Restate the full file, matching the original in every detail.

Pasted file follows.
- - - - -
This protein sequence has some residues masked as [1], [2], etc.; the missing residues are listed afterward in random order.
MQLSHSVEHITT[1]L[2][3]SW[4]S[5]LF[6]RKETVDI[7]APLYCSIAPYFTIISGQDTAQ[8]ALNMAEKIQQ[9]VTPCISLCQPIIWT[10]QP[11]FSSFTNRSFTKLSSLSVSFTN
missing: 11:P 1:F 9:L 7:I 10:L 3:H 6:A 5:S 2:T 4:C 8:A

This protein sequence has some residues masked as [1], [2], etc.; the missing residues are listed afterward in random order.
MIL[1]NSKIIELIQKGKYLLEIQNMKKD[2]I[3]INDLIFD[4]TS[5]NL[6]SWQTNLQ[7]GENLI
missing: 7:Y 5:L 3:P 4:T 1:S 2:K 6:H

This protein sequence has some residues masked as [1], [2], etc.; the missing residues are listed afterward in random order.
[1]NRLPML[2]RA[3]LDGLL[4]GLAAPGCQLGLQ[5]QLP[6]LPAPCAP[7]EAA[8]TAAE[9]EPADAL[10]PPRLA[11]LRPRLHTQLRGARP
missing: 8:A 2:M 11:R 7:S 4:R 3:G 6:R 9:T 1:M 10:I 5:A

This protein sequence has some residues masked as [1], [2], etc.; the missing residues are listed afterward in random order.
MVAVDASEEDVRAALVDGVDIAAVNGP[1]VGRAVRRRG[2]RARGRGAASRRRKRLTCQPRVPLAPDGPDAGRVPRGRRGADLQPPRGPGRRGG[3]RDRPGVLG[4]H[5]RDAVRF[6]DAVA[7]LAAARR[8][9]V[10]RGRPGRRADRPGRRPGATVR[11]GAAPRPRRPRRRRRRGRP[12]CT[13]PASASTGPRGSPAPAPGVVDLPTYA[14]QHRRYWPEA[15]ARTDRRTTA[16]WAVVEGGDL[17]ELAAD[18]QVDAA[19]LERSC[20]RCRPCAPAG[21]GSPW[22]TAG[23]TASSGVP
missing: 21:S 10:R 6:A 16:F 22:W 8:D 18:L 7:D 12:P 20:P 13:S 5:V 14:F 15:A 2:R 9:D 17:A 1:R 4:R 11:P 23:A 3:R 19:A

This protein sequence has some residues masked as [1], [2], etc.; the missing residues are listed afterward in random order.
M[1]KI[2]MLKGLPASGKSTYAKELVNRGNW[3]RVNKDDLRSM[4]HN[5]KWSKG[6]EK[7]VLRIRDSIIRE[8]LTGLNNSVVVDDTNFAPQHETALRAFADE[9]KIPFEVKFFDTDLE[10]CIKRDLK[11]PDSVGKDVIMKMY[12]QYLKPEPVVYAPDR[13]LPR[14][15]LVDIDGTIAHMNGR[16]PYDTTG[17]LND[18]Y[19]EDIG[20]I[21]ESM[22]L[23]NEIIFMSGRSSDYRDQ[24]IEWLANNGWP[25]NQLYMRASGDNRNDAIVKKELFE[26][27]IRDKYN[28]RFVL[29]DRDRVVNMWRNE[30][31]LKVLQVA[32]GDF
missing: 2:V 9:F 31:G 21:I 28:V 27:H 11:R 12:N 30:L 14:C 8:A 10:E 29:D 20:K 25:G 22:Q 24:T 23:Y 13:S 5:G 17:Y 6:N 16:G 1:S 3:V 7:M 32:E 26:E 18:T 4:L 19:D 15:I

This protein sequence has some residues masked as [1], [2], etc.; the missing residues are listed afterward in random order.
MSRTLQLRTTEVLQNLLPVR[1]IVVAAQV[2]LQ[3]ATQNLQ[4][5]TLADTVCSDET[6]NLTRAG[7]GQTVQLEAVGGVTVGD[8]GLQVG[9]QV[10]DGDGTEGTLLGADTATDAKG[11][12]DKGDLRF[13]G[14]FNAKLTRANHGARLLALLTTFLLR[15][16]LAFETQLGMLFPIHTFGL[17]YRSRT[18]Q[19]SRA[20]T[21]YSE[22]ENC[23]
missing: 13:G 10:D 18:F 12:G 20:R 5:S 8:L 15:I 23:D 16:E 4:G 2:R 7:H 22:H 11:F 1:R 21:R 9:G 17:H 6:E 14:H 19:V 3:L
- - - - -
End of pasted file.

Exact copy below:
This protein sequence has some residues masked as [1], [2], etc.; the missing residues are listed afterward in random order.
MQLSHSVEHITT[1]L[2][3]SW[4]S[5]LF[6]RKETVDI[7]APLYCSIAPYFTIISGQDTAQ[8]ALNMAEKIQQ[9]VTPCISLCQPIIWT[10]QP[11]FSSFTNRSFTKLSSLSVSFTN
missing: 11:P 1:F 9:L 7:I 10:L 3:H 6:A 5:S 2:T 4:C 8:A

This protein sequence has some residues masked as [1], [2], etc.; the missing residues are listed afterward in random order.
MIL[1]NSKIIELIQKGKYLLEIQNMKKD[2]I[3]INDLIFD[4]TS[5]NL[6]SWQTNLQ[7]GENLI
missing: 7:Y 5:L 3:P 4:T 1:S 2:K 6:H

This protein sequence has some residues masked as [1], [2], etc.; the missing residues are listed afterward in random order.
[1]NRLPML[2]RA[3]LDGLL[4]GLAAPGCQLGLQ[5]QLP[6]LPAPCAP[7]EAA[8]TAAE[9]EPADAL[10]PPRLA[11]LRPRLHTQLRGARP
missing: 8:A 2:M 11:R 7:S 4:R 3:G 6:R 9:T 1:M 10:I 5:A

This protein sequence has some residues masked as [1], [2], etc.; the missing residues are listed afterward in random order.
MVAVDASEEDVRAALVDGVDIAAVNGP[1]VGRAVRRRG[2]RARGRGAASRRRKRLTCQPRVPLAPDGPDAGRVPRGRRGADLQPPRGPGRRGG[3]RDRPGVLG[4]H[5]RDAVRF[6]DAVA[7]LAAARR[8][9]V[10]RGRPGRRADRPGRRPGATVR[11]GAAPRPRRPRRRRRRGRP[12]CT[13]PASASTGPRGSPAPAPGVVDLPTYA[14]QHRRYWPEA[15]ARTDRRTTA[16]WAVVEGGDL[17]ELAAD[18]QVDAA[19]LERSC[20]RCRPCAPAG[21]GSPW[22]TAG[23]TASSGVP
missing: 21:S 10:R 6:A 16:F 22:W 8:D 18:L 7:D 12:P 20:P 13:S 5:V 14:F 15:A 2:R 9:D 17:A 1:R 4:R 11:P 23:A 3:R 19:A

This protein sequence has some residues masked as [1], [2], etc.; the missing residues are listed afterward in random order.
M[1]KI[2]MLKGLPASGKSTYAKELVNRGNW[3]RVNKDDLRSM[4]HN[5]KWSKG[6]EK[7]VLRIRDSIIRE[8]LTGLNNSVVVDDTNFAPQHETALRAFADE[9]KIPFEVKFFDTDLE[10]CIKRDLK[11]PDSVGKDVIMKMY[12]QYLKPEPVVYAPDR[13]LPR[14][15]LVDIDGTIAHMNGR[16]PYDTTG[17]LND[18]Y[19]EDIG[20]I[21]ESM[22]L[23]NEIIFMSGRSSDYRDQ[24]IEWLANNGWP[25]NQLYMRASGDNRNDAIVKKELFE[26][27]IRDKYN[28]RFVL[29]DRDRVVNMWRNE[30][31]LKVLQVA[32]GDF
missing: 2:V 9:F 31:G 21:I 28:V 27:H 11:R 12:N 30:L 14:C 8:A 10:E 29:D 20:K 25:G 22:Q 24:T 23:Y 13:S 5:G 17:Y 6:N 16:G 1:S 3:V 7:M 32:E 26:E 18:T 4:L 19:D 15:I

This protein sequence has some residues masked as [1], [2], etc.; the missing residues are listed afterward in random order.
MSRTLQLRTTEVLQNLLPVR[1]IVVAAQV[2]LQ[3]ATQNLQ[4][5]TLADTVCSDET[6]NLTRAG[7]GQTVQLEAVGGVTVGD[8]GLQVG[9]QV[10]DGDGTEGTLLGADTATDAKG[11][12]DKGDLRF[13]G[14]FNAKLTRANHGARLLALLTTFLLR[15][16]LAFETQLGMLFPIHTFGL[17]YRSRT[18]Q[19]SRA[20]T[21]YSE[22]ENC[23]
missing: 13:G 10:D 18:F 12:G 20:R 5:S 8:L 15:I 23:D 16:E 4:G 2:R 7:H 22:H 11:F 1:R 21:R 9:G 17:H 6:E 14:H 19:V 3:L